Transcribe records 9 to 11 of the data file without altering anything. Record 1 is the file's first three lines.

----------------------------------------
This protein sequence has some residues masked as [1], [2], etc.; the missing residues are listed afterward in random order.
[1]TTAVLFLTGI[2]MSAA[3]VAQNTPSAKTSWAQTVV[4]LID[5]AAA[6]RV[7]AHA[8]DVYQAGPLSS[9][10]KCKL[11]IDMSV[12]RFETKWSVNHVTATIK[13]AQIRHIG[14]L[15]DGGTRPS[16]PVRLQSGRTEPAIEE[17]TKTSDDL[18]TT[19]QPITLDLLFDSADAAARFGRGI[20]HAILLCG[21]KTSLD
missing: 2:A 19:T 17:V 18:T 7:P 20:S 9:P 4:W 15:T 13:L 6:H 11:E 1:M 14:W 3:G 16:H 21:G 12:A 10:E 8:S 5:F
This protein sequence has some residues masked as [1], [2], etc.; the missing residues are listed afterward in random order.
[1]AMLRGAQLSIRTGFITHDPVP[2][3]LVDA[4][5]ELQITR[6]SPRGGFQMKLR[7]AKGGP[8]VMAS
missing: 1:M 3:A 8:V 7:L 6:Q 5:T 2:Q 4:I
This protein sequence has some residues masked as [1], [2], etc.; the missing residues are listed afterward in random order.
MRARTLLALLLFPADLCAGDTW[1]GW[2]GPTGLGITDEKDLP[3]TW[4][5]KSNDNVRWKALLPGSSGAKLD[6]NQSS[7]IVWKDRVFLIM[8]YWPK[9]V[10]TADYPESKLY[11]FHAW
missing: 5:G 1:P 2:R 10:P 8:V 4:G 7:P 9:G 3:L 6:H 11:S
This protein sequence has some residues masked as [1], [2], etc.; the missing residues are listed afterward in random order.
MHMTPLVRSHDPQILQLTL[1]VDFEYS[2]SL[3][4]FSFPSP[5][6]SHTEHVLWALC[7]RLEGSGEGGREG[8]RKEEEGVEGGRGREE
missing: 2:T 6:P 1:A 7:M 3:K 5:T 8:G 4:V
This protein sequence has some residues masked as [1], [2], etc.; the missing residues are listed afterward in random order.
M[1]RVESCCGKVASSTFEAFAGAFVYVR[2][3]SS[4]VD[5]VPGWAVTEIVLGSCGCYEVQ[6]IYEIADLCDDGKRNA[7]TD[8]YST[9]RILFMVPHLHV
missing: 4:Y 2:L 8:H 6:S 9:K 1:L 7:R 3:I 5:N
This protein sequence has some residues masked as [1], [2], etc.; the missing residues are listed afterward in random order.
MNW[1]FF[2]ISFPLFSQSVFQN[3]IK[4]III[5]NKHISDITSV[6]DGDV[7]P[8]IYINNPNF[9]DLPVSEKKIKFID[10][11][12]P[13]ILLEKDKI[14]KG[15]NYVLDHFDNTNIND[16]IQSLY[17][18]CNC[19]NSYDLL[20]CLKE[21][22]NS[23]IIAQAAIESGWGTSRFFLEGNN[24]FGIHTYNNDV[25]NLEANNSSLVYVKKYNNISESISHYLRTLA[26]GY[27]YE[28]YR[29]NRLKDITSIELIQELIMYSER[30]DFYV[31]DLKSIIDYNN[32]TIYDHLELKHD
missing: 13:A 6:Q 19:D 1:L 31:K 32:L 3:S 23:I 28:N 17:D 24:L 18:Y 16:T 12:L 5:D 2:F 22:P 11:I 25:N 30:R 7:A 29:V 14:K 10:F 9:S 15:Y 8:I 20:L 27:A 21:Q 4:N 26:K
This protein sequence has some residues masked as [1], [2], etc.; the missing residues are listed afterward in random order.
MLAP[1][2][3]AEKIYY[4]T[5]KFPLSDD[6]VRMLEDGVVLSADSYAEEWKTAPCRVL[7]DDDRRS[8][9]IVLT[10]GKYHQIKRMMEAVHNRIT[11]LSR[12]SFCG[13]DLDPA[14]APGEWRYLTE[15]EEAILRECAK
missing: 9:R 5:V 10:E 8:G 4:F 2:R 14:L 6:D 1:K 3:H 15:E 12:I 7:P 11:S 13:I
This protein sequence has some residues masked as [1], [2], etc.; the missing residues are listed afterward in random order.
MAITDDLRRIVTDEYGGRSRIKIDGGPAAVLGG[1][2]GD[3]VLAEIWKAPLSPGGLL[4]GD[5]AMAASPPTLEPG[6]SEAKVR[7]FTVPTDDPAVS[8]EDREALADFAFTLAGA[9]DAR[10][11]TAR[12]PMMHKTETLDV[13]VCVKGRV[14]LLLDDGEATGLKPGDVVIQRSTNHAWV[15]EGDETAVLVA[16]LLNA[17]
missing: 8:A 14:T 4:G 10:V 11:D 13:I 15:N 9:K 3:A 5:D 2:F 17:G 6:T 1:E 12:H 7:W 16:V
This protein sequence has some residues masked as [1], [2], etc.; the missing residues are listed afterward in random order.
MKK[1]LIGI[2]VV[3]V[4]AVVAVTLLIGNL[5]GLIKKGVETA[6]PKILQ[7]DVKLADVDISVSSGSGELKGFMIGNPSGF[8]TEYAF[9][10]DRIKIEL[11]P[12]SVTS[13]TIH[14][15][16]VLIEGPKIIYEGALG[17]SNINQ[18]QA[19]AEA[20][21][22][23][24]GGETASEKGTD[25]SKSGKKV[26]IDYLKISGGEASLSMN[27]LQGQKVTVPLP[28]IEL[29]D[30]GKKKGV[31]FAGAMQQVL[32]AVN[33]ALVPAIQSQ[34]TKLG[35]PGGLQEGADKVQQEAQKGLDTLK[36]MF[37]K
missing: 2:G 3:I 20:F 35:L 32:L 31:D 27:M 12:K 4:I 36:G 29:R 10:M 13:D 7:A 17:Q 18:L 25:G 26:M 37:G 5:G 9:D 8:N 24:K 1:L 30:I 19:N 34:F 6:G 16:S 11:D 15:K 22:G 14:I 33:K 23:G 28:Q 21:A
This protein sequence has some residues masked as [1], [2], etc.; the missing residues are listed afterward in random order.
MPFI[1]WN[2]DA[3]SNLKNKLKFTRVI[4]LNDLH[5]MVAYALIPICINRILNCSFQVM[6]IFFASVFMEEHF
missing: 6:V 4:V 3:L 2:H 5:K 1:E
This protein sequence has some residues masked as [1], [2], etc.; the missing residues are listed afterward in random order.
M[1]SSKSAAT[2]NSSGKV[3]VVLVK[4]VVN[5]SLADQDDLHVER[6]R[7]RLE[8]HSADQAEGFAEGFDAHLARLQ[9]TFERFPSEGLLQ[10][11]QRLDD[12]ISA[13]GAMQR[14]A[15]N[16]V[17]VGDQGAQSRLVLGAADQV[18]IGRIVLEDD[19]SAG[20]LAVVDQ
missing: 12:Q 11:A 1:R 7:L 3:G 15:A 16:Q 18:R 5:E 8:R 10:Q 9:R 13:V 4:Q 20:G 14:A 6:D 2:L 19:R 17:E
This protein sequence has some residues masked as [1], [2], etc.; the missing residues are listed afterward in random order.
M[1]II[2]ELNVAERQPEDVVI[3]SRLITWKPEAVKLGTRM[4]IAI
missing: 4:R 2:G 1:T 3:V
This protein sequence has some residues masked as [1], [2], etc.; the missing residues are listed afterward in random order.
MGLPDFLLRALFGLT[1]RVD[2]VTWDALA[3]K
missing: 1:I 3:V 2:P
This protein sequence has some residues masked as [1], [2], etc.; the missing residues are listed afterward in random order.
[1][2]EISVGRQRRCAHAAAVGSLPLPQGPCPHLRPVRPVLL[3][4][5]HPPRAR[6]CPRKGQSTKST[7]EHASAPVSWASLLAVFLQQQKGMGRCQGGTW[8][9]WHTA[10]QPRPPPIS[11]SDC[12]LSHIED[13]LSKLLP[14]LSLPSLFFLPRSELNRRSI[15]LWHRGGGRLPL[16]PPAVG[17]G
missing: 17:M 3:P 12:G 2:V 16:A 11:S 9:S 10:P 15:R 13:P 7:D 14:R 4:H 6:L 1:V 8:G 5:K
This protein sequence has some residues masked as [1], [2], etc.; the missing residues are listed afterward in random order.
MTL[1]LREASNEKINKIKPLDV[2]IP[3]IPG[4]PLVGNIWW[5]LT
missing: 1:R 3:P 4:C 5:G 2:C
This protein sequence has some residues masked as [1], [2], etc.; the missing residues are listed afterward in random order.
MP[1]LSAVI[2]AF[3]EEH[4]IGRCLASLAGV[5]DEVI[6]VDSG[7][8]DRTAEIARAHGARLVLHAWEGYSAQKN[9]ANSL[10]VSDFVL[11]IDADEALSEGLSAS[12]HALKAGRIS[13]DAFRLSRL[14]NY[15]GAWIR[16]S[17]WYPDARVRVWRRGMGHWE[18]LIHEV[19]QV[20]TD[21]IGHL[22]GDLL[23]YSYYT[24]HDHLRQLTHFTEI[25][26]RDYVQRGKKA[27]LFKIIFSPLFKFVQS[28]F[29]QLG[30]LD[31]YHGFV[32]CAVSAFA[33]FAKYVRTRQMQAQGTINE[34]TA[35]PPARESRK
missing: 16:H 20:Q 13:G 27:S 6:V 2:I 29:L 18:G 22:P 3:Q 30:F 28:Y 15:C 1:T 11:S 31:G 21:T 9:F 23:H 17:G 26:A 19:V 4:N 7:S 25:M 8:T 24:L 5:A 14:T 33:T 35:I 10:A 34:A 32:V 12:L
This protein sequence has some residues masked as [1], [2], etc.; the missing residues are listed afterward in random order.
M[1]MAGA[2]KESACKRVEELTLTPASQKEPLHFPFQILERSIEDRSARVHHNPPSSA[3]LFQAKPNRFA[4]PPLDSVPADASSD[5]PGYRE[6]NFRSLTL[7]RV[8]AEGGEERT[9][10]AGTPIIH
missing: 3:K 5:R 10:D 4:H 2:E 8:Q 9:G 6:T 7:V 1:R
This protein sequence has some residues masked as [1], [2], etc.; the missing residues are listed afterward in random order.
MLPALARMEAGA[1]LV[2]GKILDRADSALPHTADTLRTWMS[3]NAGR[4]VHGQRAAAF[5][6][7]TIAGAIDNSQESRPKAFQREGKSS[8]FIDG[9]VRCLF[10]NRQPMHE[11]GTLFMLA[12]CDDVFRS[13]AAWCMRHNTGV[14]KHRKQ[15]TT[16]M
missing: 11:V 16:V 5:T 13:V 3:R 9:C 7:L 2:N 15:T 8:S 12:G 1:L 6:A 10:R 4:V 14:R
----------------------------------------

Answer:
This protein sequence has some residues masked as [1], [2], etc.; the missing residues are listed afterward in random order.
MKK[1]LIGI[2]VV[3]V[4]AVVAVTLLIGNL[5]GLIKKGVETA[6]PKILQ[7]DVKLADVDISVSSGSGELKGFMIGNPSGF[8]TEYAF[9][10]DRIKIEL[11]P[12]SVTS[13]TIH[14][15][16]VLIEGPKIIYEGALG[17]SNINQ[18]QA[19]AEA[20][21][22][23][24]GGETASEKGTD[25]SKSGKKV[26]IDYLKISGGEASLSMN[27]LQGQKVTVPLP[28]IEL[29]D[30]GKKKGV[31]FAGAMQQVL[32]AVN[33]ALVPAIQSQ[34]TKLG[35]PGGLQEGADKVQQEAQKGLDTLK[36]MF[37]K
missing: 2:G 3:I 20:F 35:L 32:L 31:D 27:M 12:K 4:I 36:G 29:R 10:M 13:D 7:A 17:Q 18:L 25:G 26:M 37:G 5:G 9:D 8:N 24:K 1:L 30:I 19:N 34:F 6:G 16:S 11:D 15:K 22:G 14:I 33:K 23:G 28:Q 21:A
This protein sequence has some residues masked as [1], [2], etc.; the missing residues are listed afterward in random order.
MPFI[1]WN[2]DA[3]SNLKNKLKFTRVI[4]LNDLH[5]MVAYALIPICINRILNCSFQVM[6]IFFASVFMEEHF
missing: 6:V 4:V 3:L 2:H 5:K 1:E
This protein sequence has some residues masked as [1], [2], etc.; the missing residues are listed afterward in random order.
M[1]SSKSAAT[2]NSSGKV[3]VVLVK[4]VVN[5]SLADQDDLHVER[6]R[7]RLE[8]HSADQAEGFAEGFDAHLARLQ[9]TFERFPSEGLLQ[10][11]QRLDD[12]ISA[13]GAMQR[14]A[15]N[16]V[17]VGDQGAQSRLVLGAADQV[18]IGRIVLEDD[19]SAG[20]LAVVDQ
missing: 12:Q 11:A 1:R 7:L 3:G 15:A 16:Q 18:R 5:E 8:R 10:Q 9:R 13:V 4:Q 20:G 14:A 6:D 2:L 19:R 17:E